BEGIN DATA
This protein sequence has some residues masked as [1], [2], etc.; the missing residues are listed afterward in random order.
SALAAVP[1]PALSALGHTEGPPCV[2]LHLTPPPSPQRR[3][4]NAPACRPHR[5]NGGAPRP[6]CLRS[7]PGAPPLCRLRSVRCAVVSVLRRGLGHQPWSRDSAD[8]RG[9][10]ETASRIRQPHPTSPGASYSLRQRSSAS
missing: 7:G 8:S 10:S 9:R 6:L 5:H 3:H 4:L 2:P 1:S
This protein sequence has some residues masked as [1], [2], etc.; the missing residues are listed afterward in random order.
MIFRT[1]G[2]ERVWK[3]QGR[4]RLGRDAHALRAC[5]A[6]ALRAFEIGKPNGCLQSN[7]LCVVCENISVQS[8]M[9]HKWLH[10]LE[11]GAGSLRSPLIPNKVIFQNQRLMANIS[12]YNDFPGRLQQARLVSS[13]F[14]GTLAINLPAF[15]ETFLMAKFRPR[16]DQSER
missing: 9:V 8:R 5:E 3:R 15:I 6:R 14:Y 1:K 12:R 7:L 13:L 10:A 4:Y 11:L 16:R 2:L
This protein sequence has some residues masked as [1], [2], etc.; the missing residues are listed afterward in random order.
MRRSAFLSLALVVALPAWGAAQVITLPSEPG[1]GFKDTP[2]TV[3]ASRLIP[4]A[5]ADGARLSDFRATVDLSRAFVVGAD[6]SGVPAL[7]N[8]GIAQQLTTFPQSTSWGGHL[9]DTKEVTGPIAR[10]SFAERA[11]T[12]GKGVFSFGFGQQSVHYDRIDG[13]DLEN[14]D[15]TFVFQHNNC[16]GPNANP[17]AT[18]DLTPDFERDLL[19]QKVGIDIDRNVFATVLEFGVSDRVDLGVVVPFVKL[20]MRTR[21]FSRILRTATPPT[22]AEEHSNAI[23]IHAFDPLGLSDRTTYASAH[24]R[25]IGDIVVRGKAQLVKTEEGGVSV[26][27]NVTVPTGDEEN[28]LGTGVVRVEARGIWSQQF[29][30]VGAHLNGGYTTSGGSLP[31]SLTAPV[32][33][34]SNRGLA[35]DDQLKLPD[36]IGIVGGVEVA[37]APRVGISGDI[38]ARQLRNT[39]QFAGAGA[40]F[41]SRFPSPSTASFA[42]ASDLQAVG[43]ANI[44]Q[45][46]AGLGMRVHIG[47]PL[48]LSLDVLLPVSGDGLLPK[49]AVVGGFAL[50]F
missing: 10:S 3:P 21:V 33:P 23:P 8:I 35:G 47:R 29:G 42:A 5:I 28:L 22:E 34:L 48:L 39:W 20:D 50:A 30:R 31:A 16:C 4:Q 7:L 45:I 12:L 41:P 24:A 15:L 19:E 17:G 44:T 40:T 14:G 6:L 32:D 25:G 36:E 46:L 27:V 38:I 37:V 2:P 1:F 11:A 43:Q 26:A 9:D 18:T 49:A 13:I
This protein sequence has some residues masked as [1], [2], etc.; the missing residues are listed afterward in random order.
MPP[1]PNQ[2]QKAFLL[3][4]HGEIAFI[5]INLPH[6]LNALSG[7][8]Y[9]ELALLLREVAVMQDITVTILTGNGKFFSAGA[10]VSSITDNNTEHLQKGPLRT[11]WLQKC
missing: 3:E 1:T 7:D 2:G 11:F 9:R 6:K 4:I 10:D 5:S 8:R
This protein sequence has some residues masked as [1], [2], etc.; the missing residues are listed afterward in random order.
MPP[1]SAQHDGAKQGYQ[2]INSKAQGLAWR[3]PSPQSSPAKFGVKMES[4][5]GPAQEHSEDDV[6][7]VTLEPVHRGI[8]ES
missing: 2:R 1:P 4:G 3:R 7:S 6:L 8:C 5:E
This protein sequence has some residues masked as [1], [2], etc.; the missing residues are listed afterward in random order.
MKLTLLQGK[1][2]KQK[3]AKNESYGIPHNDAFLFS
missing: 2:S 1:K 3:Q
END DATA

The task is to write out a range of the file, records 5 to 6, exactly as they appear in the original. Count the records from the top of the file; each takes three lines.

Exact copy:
This protein sequence has some residues masked as [1], [2], etc.; the missing residues are listed afterward in random order.
MPP[1]SAQHDGAKQGYQ[2]INSKAQGLAWR[3]PSPQSSPAKFGVKMES[4][5]GPAQEHSEDDV[6][7]VTLEPVHRGI[8]ES
missing: 2:R 1:P 4:G 3:R 7:S 6:L 8:C 5:E
This protein sequence has some residues masked as [1], [2], etc.; the missing residues are listed afterward in random order.
MKLTLLQGK[1][2]KQK[3]AKNESYGIPHNDAFLFS
missing: 2:S 1:K 3:Q